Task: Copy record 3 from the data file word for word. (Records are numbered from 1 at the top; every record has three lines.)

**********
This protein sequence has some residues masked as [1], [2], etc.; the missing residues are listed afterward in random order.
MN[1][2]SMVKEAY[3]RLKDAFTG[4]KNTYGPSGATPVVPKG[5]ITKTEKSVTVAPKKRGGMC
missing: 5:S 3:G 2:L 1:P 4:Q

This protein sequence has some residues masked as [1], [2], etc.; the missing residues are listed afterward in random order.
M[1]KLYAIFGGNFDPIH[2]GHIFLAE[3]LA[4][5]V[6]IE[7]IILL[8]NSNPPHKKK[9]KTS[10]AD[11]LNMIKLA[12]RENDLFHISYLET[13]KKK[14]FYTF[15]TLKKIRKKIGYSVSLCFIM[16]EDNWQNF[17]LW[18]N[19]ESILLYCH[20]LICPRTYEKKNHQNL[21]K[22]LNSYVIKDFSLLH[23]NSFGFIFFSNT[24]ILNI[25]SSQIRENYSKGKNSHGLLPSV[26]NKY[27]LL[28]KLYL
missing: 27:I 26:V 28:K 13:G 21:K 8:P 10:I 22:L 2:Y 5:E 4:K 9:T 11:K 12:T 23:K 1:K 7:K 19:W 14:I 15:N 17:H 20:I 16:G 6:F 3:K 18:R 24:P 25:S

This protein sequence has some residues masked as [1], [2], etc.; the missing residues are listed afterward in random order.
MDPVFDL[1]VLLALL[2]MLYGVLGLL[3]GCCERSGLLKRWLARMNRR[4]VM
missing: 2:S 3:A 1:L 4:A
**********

This protein sequence has some residues masked as [1], [2], etc.; the missing residues are listed afterward in random order.
MDPVFDL[1]VLLALL[2]MLYGVLGLL[3]GCCERSGLLKRWLARMNRR[4]VM
missing: 2:S 3:A 1:L 4:A